A Salsa Fiesta helps to send medical teams from Maine to the Dominican Republic.
Inviting Portland’s salsa community to take part in the annual fundraiser for the nonprofit Partners for Rural Health in the Dominican Republic was a natural fit – and made for a thoroughly entertaining event that raised more than $7,500.
“There’s got to be at least 40 of my salsa dancers here tonight,” said Kristin Sutton, owner of Avant Dance and Event Center in Westbrook, which hosted the Salsa Fiesta on Feb. 4. “And the funds go to a good cause.”
Twice a year, Partners for Rural Health brings 50 to 75 Mainers to the Dominican Republic to provide medical care to more than 1,200 patients per trip.
“This program has been in existence for 22 years, and not that many people here know about it,” said Mary Berg, a semi-retired physical therapist who has been on nine of the missions. “It’s kind of a hidden gem. Not only are we providing health care to the Dominican Republic, but we’re also training the future medical workers of Maine.”
“Our goal is to see those with the least access and the greatest need,” said Whitney Lutz, president of Partners for Rural Health in the Dominican Republic. “Because of that, we really go to remote areas. Some of them you have to hike to.”
Volunteers pay for their airfare and room and board for a 10- to 14-day trip, typically in January or June.
“Some people have to take it out of their vacation time, so it is a big sacrifice,” said Alicia Greenwald, who has been on four missions as a nurse practitioner. “But I love teaching, and I love to travel and be out of my comfort zone. It’s really a collaboration because it’s a trip to train nursing students coming from Maine. They take a course in rural community health, and this is their hands-on experience, providing medical care to very poor people in the Dominican Republic.”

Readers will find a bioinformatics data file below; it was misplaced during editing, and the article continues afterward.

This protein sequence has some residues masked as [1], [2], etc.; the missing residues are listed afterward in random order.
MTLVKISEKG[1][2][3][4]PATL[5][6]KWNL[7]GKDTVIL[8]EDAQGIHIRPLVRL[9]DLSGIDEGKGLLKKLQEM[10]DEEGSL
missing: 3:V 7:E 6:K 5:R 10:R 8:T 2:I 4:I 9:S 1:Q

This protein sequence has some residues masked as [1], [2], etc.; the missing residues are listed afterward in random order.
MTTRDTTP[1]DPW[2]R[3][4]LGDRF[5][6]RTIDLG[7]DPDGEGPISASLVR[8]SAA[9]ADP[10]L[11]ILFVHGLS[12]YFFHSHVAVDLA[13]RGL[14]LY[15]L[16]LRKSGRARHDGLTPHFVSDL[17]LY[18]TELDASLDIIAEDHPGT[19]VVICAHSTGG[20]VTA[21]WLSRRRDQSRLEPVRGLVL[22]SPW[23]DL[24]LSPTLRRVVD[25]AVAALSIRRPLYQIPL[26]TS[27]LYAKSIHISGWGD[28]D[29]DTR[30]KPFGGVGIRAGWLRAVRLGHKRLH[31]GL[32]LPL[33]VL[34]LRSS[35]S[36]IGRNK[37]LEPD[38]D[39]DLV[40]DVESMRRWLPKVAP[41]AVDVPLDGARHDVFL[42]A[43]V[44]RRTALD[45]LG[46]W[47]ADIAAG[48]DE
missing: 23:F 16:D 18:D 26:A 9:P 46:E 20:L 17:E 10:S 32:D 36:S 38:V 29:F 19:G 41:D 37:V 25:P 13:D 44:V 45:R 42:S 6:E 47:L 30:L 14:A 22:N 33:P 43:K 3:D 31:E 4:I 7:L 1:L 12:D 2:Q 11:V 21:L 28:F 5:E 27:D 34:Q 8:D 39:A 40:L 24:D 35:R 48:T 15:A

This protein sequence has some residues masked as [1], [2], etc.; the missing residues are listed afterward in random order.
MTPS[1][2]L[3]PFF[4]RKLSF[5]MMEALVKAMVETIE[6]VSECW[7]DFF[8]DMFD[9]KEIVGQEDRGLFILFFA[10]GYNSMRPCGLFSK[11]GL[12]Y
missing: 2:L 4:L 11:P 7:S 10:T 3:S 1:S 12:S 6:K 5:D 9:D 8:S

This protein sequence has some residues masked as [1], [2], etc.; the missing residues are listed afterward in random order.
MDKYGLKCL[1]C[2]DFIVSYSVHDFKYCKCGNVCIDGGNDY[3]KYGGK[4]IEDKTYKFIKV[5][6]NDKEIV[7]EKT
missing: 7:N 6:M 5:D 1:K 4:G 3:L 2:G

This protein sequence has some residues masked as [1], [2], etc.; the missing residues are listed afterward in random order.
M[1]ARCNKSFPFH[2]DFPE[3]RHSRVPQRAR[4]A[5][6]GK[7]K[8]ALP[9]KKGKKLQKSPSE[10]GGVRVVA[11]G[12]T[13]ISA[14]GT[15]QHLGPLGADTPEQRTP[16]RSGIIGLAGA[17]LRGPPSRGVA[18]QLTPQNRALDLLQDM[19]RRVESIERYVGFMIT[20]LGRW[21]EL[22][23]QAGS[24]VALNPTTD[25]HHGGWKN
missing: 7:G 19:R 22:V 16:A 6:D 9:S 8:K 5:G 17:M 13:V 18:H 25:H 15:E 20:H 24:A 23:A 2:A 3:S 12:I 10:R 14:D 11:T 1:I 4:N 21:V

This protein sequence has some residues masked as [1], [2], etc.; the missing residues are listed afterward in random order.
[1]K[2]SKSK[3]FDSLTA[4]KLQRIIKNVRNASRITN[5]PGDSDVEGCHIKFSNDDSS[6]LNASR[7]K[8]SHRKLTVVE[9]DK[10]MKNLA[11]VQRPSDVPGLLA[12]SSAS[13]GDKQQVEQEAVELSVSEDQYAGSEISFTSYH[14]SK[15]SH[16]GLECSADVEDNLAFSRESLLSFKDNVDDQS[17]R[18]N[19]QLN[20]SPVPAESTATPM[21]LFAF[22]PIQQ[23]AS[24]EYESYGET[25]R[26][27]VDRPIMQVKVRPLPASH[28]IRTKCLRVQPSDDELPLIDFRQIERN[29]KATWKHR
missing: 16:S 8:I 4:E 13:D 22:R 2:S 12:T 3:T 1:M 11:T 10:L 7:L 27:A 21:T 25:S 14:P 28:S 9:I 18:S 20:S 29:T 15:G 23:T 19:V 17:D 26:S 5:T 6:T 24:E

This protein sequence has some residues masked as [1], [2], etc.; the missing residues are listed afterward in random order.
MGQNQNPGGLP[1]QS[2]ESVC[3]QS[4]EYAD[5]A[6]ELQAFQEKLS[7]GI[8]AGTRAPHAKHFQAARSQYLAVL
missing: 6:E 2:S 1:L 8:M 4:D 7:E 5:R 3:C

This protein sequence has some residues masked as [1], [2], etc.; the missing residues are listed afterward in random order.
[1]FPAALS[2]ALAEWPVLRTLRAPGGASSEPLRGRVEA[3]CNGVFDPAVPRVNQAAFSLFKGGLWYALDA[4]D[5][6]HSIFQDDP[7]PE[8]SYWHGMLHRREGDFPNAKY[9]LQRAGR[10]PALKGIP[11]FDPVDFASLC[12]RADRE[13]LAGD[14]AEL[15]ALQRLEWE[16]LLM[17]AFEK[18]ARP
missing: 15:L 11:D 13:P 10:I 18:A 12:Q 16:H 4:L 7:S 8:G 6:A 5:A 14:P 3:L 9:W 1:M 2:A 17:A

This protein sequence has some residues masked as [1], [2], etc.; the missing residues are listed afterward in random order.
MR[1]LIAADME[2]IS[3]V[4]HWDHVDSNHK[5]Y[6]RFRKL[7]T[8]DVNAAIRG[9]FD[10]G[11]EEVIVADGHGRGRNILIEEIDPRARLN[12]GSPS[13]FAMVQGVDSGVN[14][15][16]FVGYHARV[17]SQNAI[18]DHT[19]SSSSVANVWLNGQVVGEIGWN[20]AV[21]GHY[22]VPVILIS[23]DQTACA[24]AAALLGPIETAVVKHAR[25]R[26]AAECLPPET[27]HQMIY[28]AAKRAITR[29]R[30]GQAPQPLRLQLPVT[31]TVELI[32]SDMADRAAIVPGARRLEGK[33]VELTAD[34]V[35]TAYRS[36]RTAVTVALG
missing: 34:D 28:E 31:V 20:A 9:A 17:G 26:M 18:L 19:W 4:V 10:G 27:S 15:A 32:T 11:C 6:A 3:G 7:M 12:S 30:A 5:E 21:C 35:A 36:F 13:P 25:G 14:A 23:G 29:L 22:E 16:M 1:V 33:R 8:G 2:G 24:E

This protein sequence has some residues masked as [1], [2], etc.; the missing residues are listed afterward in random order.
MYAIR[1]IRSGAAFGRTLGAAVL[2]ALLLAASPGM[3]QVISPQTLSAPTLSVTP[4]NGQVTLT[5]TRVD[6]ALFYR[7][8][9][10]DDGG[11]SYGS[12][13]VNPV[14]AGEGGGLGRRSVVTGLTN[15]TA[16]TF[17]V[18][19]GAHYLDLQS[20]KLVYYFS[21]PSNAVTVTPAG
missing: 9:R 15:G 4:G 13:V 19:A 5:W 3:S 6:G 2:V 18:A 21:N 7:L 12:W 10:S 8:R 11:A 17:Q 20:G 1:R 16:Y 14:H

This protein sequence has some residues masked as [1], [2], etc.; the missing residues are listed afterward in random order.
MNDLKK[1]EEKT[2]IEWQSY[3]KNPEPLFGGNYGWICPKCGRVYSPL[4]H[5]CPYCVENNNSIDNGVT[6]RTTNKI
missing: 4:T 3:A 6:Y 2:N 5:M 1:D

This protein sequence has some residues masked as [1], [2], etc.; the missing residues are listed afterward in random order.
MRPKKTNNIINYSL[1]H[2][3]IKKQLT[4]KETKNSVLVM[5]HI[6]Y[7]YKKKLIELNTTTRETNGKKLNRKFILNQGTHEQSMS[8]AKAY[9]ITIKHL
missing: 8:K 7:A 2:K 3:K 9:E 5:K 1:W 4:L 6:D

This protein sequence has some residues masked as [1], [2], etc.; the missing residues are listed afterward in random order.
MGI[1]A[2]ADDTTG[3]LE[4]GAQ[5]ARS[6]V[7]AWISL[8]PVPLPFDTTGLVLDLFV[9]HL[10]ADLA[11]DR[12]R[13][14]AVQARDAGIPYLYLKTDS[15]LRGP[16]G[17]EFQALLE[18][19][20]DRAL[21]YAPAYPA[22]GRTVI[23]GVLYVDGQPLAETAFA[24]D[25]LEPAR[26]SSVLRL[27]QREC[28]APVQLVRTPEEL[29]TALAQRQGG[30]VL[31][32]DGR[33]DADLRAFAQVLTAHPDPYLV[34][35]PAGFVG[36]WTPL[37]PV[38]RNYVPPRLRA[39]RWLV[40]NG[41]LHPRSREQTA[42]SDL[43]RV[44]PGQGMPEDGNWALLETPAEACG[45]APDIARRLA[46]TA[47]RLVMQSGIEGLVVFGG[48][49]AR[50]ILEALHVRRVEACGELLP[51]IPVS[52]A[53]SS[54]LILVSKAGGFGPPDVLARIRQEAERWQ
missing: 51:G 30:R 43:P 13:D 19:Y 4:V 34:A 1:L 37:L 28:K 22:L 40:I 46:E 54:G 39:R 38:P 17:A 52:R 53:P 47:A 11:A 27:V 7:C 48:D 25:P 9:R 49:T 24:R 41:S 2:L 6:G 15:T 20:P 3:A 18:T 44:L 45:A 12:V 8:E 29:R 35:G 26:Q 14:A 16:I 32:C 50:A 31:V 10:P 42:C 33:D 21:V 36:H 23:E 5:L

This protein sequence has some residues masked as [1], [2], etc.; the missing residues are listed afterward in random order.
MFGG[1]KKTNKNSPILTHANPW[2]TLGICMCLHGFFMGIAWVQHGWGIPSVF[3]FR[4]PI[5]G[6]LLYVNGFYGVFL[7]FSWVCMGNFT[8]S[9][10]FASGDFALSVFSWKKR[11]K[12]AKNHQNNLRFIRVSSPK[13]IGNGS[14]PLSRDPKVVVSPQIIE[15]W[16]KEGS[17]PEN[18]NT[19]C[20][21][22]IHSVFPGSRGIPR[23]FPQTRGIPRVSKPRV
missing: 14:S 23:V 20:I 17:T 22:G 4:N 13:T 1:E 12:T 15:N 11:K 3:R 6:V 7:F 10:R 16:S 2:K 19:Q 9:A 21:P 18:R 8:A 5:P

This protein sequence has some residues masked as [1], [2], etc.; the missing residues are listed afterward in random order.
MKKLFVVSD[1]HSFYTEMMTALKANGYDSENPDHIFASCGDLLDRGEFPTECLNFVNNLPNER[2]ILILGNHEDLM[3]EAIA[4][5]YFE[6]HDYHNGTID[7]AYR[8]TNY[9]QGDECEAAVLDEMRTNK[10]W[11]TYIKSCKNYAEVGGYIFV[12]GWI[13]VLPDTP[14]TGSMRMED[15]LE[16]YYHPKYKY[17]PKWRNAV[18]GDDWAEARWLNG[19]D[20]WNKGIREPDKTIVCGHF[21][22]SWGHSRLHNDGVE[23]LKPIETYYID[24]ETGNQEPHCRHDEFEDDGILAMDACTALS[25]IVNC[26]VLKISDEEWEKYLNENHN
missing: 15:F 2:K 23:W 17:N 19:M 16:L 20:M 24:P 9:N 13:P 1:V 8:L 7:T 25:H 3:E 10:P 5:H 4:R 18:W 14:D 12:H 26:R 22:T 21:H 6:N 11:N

“A big reason I wanted to go to USM is that they focus a lot on community outreach,” said Erika Shell, a nursing student looking forward to her first Dominican Republic mission in June.
Leonor McGinn, a retired nurse originally from Colombia, is going in March, a trip that was originally planned for January but was postponed due to mudslides. “This is on my bucket list,” she said. “I want to give back a little bit. America was good to me.”
Family physician Cathie Crute of Portland went last January. “It was my first medical trip,” she said. “I retired about a year ago, and now I have the energy to do it. My favorite thing was doing house calls.”
Volunteers include not only doctors and nurses but interpreters, dentists, occupational therapists and dietitians. Tony Taiani of Windham went as an athletic training student at USM, and now he’s planning a return trip with his wife, Nicole Taiani, a massage therapist. The Taianis were among the dozens of people who took a short salsa class and danced throughout the fiesta.
The evening included live music by Primo Cubano, a performance by the Alma Cubana salsa group and a silent auction.
“I really love Primo Cubano, and I like the cause and salsa dancing, and there aren’t that many opportunities to do it in Maine,” said Riley Neugebauer of Lincolnville.
Amy Paradysz is a freelance writer and photographer from Scarborough. She can be reached at: